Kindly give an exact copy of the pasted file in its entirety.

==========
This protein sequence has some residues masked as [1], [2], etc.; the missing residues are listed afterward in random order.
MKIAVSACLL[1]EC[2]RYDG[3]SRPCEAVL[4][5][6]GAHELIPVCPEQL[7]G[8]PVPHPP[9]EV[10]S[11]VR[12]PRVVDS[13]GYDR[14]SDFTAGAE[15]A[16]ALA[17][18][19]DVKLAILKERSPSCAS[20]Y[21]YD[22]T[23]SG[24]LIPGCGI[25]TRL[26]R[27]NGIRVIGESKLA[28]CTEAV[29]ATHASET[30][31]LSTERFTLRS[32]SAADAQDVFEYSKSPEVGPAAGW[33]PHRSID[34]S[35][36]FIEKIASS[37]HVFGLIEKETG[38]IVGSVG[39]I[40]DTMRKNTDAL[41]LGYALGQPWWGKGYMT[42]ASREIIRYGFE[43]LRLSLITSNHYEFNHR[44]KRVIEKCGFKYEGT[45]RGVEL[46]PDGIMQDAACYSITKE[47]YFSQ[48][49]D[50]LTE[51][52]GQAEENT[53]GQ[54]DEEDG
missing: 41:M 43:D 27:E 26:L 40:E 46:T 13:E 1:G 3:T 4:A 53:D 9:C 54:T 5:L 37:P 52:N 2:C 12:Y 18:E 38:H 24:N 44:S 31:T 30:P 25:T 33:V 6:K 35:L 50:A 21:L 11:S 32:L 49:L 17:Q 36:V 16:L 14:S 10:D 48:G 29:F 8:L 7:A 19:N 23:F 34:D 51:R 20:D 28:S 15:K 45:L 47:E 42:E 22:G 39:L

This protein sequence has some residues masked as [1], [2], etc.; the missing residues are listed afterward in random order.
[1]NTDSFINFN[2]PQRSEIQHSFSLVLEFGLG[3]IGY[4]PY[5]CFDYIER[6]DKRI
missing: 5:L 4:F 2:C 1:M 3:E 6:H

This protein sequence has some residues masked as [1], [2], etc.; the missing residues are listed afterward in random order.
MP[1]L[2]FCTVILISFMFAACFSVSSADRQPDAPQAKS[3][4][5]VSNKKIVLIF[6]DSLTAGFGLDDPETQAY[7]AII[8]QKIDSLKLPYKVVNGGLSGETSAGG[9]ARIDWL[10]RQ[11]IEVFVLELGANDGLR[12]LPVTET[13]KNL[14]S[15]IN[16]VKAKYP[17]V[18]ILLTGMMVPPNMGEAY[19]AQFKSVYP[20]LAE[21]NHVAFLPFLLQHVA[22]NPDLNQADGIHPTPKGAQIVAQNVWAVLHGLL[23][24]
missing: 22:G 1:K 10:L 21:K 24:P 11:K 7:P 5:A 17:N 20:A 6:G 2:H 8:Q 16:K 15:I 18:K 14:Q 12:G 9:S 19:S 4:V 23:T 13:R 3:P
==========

This protein sequence has some residues masked as [1], [2], etc.; the missing residues are listed afterward in random order.
MKIAVSACLL[1]EC[2]RYDG[3]SRPCEAVL[4][5][6]GAHELIPVCPEQL[7]G[8]PVPHPP[9]EV[10]S[11]VR[12]PRVVDS[13]GYDR[14]SDFTAGAE[15]A[16]ALA[17][18][19]DVKLAILKERSPSCAS[20]Y[21]YD[22]T[23]SG[24]LIPGCGI[25]TRL[26]R[27]NGIRVIGESKLA[28]CTEAV[29]ATHASET[30][31]LSTERFTLRS[32]SAADAQDVFEYSKSPEVGPAAGW[33]PHRSID[34]S[35][36]FIEKIASS[37]HVFGLIEKETG[38]IVGSVG[39]I[40]DTMRKNTDAL[41]LGYALGQPWWGKGYMT[42]ASREIIRYGFE[43]LRLSLITSNHYEFNHR[44]KRVIEKCGFKYEGT[45]RGVEL[46]PDGIMQDAACYSITKE[47]YFSQ[48][49]D[50]LTE[51][52]GQAEENT[53]GQ[54]DEEDG
missing: 41:M 43:D 27:E 26:L 40:E 46:T 13:E 1:G 3:T 4:A 53:D 9:C 54:T 5:L 37:P 52:N 2:C 12:Y 18:E 38:H 24:N 44:S 31:T 30:P 25:T 33:V 6:K 35:L 50:A 21:L 11:S 32:L 49:L 17:Q 36:V 16:L 14:S 10:D 48:G 29:F 8:L 7:A 19:N 23:F 34:D 51:R 20:D 28:S 15:K 45:L 47:E 42:E 22:G 39:L

This protein sequence has some residues masked as [1], [2], etc.; the missing residues are listed afterward in random order.
[1]NTDSFINFN[2]PQRSEIQHSFSLVLEFGLG[3]IGY[4]PY[5]CFDYIER[6]DKRI
missing: 5:L 4:F 2:C 1:M 3:E 6:H

This protein sequence has some residues masked as [1], [2], etc.; the missing residues are listed afterward in random order.
MP[1]L[2]FCTVILISFMFAACFSVSSADRQPDAPQAKS[3][4][5]VSNKKIVLIF[6]DSLTAGFGLDDPETQAY[7]AII[8]QKIDSLKLPYKVVNGGLSGETSAGG[9]ARIDWL[10]RQ[11]IEVFVLELGANDGLR[12]LPVTET[13]KNL[14]S[15]IN[16]VKAKYP[17]V[18]ILLTGMMVPPNMGEAY[19]AQFKSVYP[20]LAE[21]NHVAFLPFLLQHVA[22]NPDLNQADGIHPTPKGAQIVAQNVWAVLHGLL[23][24]
missing: 22:G 1:K 10:L 21:K 24:P 11:K 7:P 5:A 17:N 20:A 6:G 2:H 8:Q 16:K 15:I 18:K 14:Q 12:G 9:S 19:S 4:V 23:T 13:R 3:P